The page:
What can I say about the Serengeti? The wide plains? The animals? The rough roads?
For many people this vastness means the ultimate freedom. For a girl who’s from a mountainous country, it’s a bit scary. Still breathtaking, still gorgeous, but a bit unsettling.
What can I tell you about Ngorongoro, one of the most magical places I’ve ever been? There are simply no words.
This trip has been on my list of things I wanted to do for so long, it took me a long time to process that it really happened yet. I feel so incredibly blessed and fortunate.
Now, with a bit of distance I remember the moments that left me breathless. The moments that gave me goosebumps and made me tear up. I remember our first evening in the Serengeti and how I felt a bit on edge as we kept driving in the middle of nowhere, no campsite in sight with the sun slowly setting. I remember the frustration of having to set up 15 tents in the dark, not being able to see anything. I remember how I forced myself to rethink and take it as a challenge, rather than an annoyance. I remember being rewarded with a shooting star across the enchanting night sky. I remember feeling humbled. I remember cold nights, bundled up in five layers of clothes. I remember rising early and warming my hands on a cup of tea in the chilly morning air. I remember sunrises and clouds hanging ominously over the rim of the Ngorongoro crater. I remember being too cold to shower for three days straight. I also remember the dust everywhere. In the air, on our clothes, in our mouthes, hair, and on our skin. I remember the thrill of sleeping in a tent next to hyenas and buffalos. I also remember the exhaustion and how I fell asleep the second I lay down in my tent. I remember long bus drives. I remember laughter. I remember drunken confessions and heartfelt conversations. I remember the lions and elephants and zebras.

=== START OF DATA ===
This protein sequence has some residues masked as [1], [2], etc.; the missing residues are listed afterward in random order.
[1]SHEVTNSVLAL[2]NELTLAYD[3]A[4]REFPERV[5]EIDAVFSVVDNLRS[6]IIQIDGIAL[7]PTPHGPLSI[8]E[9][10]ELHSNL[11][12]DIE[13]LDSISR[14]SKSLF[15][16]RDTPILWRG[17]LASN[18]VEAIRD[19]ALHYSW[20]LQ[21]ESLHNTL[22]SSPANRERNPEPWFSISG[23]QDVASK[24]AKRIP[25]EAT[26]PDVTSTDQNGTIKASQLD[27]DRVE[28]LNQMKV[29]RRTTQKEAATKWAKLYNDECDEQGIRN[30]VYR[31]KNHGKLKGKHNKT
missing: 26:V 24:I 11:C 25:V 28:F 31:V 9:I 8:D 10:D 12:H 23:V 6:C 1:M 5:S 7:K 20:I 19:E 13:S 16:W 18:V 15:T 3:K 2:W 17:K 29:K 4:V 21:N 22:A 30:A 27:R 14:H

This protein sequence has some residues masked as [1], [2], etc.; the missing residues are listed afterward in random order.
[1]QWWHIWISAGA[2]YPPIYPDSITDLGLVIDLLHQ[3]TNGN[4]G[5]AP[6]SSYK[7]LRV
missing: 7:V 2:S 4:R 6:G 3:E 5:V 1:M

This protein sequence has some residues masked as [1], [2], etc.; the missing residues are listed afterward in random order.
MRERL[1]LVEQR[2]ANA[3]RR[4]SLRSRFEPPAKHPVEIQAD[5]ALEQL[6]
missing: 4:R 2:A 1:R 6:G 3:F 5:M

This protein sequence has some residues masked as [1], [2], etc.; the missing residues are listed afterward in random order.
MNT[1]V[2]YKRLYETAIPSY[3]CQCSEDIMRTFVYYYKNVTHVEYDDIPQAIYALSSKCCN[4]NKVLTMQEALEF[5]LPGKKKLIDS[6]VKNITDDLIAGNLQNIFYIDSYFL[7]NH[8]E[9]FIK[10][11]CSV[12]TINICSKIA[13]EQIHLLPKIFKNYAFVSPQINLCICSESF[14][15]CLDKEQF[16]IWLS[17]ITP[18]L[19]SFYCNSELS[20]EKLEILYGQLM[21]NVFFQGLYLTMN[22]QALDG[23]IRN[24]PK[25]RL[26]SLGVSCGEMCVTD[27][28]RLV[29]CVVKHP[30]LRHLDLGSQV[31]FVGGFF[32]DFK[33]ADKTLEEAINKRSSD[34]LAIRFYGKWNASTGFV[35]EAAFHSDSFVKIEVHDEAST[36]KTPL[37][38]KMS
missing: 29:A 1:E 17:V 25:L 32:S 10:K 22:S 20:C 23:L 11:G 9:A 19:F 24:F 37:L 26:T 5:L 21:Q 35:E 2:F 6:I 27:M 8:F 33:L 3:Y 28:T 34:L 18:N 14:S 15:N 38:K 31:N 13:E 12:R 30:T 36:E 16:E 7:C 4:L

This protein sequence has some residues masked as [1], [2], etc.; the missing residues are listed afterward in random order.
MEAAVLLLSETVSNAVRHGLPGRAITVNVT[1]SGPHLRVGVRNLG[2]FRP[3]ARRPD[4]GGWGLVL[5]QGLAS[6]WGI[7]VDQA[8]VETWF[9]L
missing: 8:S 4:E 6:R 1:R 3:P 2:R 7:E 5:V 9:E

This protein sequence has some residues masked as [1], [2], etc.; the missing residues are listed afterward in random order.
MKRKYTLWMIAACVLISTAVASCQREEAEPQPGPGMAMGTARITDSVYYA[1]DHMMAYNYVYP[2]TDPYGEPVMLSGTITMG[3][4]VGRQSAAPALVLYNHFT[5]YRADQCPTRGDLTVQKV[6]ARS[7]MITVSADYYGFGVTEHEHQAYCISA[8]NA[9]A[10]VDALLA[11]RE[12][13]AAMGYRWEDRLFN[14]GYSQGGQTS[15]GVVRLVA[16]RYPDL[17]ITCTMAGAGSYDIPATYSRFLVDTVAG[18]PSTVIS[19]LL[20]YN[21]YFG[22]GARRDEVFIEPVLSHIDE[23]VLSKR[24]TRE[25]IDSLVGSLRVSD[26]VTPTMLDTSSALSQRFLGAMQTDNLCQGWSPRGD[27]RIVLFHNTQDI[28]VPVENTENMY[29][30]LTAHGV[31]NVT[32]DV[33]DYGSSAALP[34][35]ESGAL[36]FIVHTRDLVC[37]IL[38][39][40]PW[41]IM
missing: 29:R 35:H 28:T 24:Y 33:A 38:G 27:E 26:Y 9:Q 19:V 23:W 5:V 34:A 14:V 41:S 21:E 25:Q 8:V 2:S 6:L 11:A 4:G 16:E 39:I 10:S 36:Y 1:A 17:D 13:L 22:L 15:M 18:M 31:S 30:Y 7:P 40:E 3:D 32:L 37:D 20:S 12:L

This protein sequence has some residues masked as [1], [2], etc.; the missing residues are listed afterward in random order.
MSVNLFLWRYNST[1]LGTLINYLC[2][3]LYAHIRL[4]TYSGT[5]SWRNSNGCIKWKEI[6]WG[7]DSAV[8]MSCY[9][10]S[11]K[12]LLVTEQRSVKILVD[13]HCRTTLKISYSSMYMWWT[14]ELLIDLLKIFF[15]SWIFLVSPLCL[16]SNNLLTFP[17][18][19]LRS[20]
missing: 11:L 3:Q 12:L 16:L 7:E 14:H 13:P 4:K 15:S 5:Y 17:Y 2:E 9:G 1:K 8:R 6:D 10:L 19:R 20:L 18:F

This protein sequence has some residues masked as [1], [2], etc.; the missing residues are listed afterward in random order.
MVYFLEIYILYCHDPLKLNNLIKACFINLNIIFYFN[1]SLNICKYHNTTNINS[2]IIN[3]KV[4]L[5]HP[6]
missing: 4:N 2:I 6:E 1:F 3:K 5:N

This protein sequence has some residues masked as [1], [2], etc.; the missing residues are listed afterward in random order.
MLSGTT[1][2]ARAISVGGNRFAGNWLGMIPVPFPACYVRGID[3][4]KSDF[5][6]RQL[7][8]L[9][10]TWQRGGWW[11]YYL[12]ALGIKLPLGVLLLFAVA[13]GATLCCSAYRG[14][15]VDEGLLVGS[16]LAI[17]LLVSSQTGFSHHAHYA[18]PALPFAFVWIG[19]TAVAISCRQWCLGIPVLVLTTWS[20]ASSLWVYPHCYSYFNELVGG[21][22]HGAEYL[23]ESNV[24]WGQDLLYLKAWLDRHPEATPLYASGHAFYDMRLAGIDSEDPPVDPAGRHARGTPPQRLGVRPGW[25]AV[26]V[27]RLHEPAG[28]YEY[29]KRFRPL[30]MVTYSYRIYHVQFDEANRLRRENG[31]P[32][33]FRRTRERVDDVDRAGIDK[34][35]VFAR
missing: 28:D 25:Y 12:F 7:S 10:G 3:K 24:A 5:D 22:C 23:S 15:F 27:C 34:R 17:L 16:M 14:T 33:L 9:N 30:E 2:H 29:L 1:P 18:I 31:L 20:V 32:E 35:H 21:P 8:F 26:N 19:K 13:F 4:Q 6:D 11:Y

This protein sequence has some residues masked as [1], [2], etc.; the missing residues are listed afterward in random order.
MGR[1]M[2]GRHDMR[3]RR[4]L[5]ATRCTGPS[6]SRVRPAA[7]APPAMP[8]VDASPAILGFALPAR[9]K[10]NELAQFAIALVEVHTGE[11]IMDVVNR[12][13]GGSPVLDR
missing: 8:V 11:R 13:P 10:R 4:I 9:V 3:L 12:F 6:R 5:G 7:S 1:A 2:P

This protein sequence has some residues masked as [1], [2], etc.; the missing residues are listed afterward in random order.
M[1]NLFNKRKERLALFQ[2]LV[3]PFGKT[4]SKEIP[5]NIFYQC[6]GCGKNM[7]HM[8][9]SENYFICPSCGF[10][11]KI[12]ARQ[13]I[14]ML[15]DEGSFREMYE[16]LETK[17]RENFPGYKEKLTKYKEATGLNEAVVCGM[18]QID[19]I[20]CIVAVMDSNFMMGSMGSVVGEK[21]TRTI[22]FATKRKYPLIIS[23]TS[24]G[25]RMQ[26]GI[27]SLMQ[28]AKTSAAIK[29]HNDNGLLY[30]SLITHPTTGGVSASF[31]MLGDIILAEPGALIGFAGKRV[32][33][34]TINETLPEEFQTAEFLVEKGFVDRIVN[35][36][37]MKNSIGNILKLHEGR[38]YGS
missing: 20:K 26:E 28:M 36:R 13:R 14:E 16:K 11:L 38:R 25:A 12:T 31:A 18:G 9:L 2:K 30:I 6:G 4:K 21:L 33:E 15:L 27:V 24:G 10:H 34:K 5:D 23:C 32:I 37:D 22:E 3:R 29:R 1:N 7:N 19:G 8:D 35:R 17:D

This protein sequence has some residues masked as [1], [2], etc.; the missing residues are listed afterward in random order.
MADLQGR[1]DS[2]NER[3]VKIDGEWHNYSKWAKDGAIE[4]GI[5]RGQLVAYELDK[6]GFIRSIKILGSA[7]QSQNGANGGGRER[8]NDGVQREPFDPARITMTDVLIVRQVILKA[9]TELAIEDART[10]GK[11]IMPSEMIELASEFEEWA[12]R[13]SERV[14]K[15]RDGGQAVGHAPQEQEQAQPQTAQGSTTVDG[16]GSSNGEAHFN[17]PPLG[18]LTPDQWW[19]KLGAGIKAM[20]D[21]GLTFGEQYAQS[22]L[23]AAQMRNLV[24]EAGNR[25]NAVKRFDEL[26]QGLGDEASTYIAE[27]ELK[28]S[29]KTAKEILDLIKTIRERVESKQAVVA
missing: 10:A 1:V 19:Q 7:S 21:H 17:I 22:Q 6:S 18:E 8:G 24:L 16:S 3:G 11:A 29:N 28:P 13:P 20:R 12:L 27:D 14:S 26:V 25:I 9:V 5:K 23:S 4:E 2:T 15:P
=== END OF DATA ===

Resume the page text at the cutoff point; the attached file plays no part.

I remember everything.